We think now is a good time to be investing in Europe. European equity valuations are at the lowest level in more than 40 years, by some measures, and we are seeing green shoots in the region’s downtrodden economy. Meanwhile, European companies in several industries have right-sized their cost structures or refocused their businesses, setting them up to be more competitive on a global scale.
In some cases, these structural changes remain unrecognized by the market, creating some of the best long-term investment opportunities we’ve seen from the region in years, in our view.
Second-quarter GDP growth for the euro zone – the first economic expansion for the region since the third quarter of 2011 – grabbed attention in August, but we had seen signs for several months that Europe’s economy was improving.
New orders outpaced inventory buildup since last September. The ratio of new orders to inventories moved up considerably from May to July. When that ratio trends up, positive earnings revisions typically follow.
We see improvements in some of the most important industries in Europe’s economy as well. Earlier this year, European auto sales in terms of numbers of units fell two standard deviations below its long-term mean. We believed that marked a tipping point because U.S. auto sales hit that same low-water mark before rebounding sharply in 2009. By late spring, companies supplying parts to Europe’s auto manufacturers noted a pickup in orders, and we since have seen auto sales turn positive in some of Europe’s largest countries.
A rebound in the auto industry would go a long way toward getting the region back on its feet. In Germany, which still drives the bus when it comes to the European economy, we estimate that 12% of the country’s GDP is tied to the auto manufacturing chain.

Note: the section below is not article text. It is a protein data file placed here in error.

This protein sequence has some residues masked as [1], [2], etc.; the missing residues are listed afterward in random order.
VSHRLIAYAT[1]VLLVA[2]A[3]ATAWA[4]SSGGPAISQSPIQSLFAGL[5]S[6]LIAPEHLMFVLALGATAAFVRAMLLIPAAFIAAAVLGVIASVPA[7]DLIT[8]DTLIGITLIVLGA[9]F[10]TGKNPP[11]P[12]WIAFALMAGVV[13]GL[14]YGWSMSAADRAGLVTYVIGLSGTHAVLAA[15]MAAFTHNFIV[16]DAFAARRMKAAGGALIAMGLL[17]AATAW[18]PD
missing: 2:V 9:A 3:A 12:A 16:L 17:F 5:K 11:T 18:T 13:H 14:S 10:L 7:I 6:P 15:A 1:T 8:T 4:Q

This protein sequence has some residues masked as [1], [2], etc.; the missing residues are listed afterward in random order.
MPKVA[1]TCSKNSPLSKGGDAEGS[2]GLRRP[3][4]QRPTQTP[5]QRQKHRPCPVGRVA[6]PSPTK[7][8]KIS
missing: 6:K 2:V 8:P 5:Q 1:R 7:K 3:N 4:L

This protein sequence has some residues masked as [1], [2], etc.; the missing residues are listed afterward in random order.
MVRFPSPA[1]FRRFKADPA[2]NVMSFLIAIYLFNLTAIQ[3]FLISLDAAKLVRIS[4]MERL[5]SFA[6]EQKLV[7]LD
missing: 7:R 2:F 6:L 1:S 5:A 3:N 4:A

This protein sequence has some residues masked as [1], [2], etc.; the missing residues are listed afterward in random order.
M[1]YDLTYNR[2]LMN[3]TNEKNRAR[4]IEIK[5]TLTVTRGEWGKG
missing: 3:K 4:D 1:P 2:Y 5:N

Meanwhile, much of the economic activity that drives bank earnings also has reached an inflection point. For instance, loan growth reached its trough, nonperforming loans peaked, and banks largely have completed asset write-downs.
Stock valuations don’t reflect the economic improvements we are seeing, however. European equities are undervalued and trading at a deep discount to U.S. stocks. While European equities are appealing in general, we think there are specific areas of the market that are particularly attractive.
In the industrials and financials sector, we think the market is overlooking structural changes taking place at a number of companies that could mean substantial improvements to the bottom line of these companies for the next decade or longer.
Over half the industrials companies covered by our European industrials analyst are restructuring. Management teams are getting the upper hand in bargaining with unions, as many unions realize they must make stronger concessions to survive. Even in France, which has some of Europe’s most aggressive unions, we’ve seen the unions back down. Other companies are shedding business units that were unprofitable.
European banks offer another attractive investment opportunity. Most of these banks are trading well below their historical levels and the valuations of banks in the U.S. and Asia. We think the market is underestimating some of the cost-cutting measures taking place at these companies.
Part of the reason the market is underestimating cost cuts is that they are often behind the scene and difficult to measure. For instance, banks are sensitive to publicizing layoffs, but one of our analysts in Europe has noticed a number of staff reductions and other small cuts taking place in various departments.
Measuring the sum of all these parts is difficult, so investors have been skeptical that the cuts will really take place. But in general, banks have delivered on cost-cutting guidance ahead of schedule, and sometimes beyond managements’ initial estimates, increasing our conviction that future cuts can be carried out.
We by no means expect a V-shaped recovery in Europe, but as companies right-size their cost structures, it should substantially improve margins if the economy improves even modestly. We see early signs of those improvements, making it an opportune time to invest in Europe.
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